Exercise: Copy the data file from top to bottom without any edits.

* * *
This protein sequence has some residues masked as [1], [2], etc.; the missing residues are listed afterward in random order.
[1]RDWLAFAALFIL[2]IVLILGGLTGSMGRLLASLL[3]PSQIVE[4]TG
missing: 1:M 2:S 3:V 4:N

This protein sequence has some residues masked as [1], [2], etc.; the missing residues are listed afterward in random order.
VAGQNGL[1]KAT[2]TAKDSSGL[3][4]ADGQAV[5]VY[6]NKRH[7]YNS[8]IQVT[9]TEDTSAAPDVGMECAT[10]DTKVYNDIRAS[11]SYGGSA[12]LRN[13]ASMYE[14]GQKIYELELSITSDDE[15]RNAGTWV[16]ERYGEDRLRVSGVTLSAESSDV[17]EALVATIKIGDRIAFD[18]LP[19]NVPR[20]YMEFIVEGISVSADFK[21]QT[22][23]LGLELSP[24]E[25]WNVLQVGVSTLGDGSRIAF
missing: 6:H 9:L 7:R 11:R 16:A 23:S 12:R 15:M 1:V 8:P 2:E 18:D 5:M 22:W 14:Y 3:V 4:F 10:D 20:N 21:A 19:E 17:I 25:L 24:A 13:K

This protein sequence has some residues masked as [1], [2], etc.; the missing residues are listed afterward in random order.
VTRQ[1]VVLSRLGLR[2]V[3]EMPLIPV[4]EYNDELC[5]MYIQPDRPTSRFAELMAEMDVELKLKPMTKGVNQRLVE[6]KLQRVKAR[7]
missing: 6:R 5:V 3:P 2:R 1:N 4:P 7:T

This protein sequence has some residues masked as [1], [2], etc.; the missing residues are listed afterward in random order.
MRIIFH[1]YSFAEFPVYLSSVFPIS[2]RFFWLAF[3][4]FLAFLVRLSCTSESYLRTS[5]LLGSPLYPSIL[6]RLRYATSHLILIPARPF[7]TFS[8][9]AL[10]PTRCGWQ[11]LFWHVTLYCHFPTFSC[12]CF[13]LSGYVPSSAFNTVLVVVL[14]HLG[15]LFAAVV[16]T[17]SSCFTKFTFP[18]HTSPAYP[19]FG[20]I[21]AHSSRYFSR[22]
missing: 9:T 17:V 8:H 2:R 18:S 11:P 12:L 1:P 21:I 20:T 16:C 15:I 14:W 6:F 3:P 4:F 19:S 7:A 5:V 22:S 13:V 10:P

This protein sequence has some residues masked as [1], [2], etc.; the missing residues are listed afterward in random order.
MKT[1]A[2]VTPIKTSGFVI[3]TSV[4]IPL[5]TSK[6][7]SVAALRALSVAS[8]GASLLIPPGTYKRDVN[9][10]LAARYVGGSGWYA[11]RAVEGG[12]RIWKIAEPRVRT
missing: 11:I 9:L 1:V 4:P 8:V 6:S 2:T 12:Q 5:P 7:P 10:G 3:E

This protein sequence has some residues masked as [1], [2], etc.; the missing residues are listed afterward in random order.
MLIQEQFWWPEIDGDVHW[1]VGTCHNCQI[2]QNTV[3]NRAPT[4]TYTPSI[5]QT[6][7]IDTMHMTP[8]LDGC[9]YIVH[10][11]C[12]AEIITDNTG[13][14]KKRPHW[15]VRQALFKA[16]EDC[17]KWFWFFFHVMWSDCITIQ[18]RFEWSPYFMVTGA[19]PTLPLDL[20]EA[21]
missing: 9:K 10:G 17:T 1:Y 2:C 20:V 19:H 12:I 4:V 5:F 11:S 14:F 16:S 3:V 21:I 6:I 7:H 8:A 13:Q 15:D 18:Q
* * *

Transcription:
This protein sequence has some residues masked as [1], [2], etc.; the missing residues are listed afterward in random order.
[1]RDWLAFAALFIL[2]IVLILGGLTGSMGRLLASLL[3]PSQIVE[4]TG
missing: 1:M 2:S 3:V 4:N

This protein sequence has some residues masked as [1], [2], etc.; the missing residues are listed afterward in random order.
VAGQNGL[1]KAT[2]TAKDSSGL[3][4]ADGQAV[5]VY[6]NKRH[7]YNS[8]IQVT[9]TEDTSAAPDVGMECAT[10]DTKVYNDIRAS[11]SYGGSA[12]LRN[13]ASMYE[14]GQKIYELELSITSDDE[15]RNAGTWV[16]ERYGEDRLRVSGVTLSAESSDV[17]EALVATIKIGDRIAFD[18]LP[19]NVPR[20]YMEFIVEGISVSADFK[21]QT[22][23]LGLELSP[24]E[25]WNVLQVGVSTLGDGSRIAF
missing: 6:H 9:L 7:R 11:R 16:A 23:S 12:R 15:M 1:V 8:P 2:E 18:D 5:M 22:W 14:Y 3:V 4:F 10:D 20:N 21:A 19:E 17:I 25:L 24:A 13:K

This protein sequence has some residues masked as [1], [2], etc.; the missing residues are listed afterward in random order.
VTRQ[1]VVLSRLGLR[2]V[3]EMPLIPV[4]EYNDELC[5]MYIQPDRPTSRFAELMAEMDVELKLKPMTKGVNQRLVE[6]KLQRVKAR[7]
missing: 6:R 5:V 3:P 2:R 1:N 4:P 7:T

This protein sequence has some residues masked as [1], [2], etc.; the missing residues are listed afterward in random order.
MRIIFH[1]YSFAEFPVYLSSVFPIS[2]RFFWLAF[3][4]FLAFLVRLSCTSESYLRTS[5]LLGSPLYPSIL[6]RLRYATSHLILIPARPF[7]TFS[8][9]AL[10]PTRCGWQ[11]LFWHVTLYCHFPTFSC[12]CF[13]LSGYVPSSAFNTVLVVVL[14]HLG[15]LFAAVV[16]T[17]SSCFTKFTFP[18]HTSPAYP[19]FG[20]I[21]AHSSRYFSR[22]
missing: 9:T 17:V 8:H 2:R 18:S 11:P 12:L 1:P 21:I 20:T 16:C 15:I 14:W 6:F 3:P 4:F 19:S 7:A 5:V 22:S 13:V 10:P

This protein sequence has some residues masked as [1], [2], etc.; the missing residues are listed afterward in random order.
MKT[1]A[2]VTPIKTSGFVI[3]TSV[4]IPL[5]TSK[6][7]SVAALRALSVAS[8]GASLLIPPGTYKRDVN[9][10]LAARYVGGSGWYA[11]RAVEGG[12]RIWKIAEPRVRT
missing: 11:I 9:L 1:V 4:P 8:V 6:S 2:T 12:Q 5:P 7:P 10:G 3:E

This protein sequence has some residues masked as [1], [2], etc.; the missing residues are listed afterward in random order.
MLIQEQFWWPEIDGDVHW[1]VGTCHNCQI[2]QNTV[3]NRAPT[4]TYTPSI[5]QT[6][7]IDTMHMTP[8]LDGC[9]YIVH[10][11]C[12]AEIITDNTG[13][14]KKRPHW[15]VRQALFKA[16]EDC[17]KWFWFFFHVMWSDCITIQ[18]RFEWSPYFMVTGA[19]PTLPLDL[20]EA[21]
missing: 9:K 10:G 17:T 1:Y 2:C 20:V 19:H 12:I 4:V 5:F 11:S 14:F 16:S 3:V 21:I 6:I 7:H 8:A 13:Q 15:D 18:Q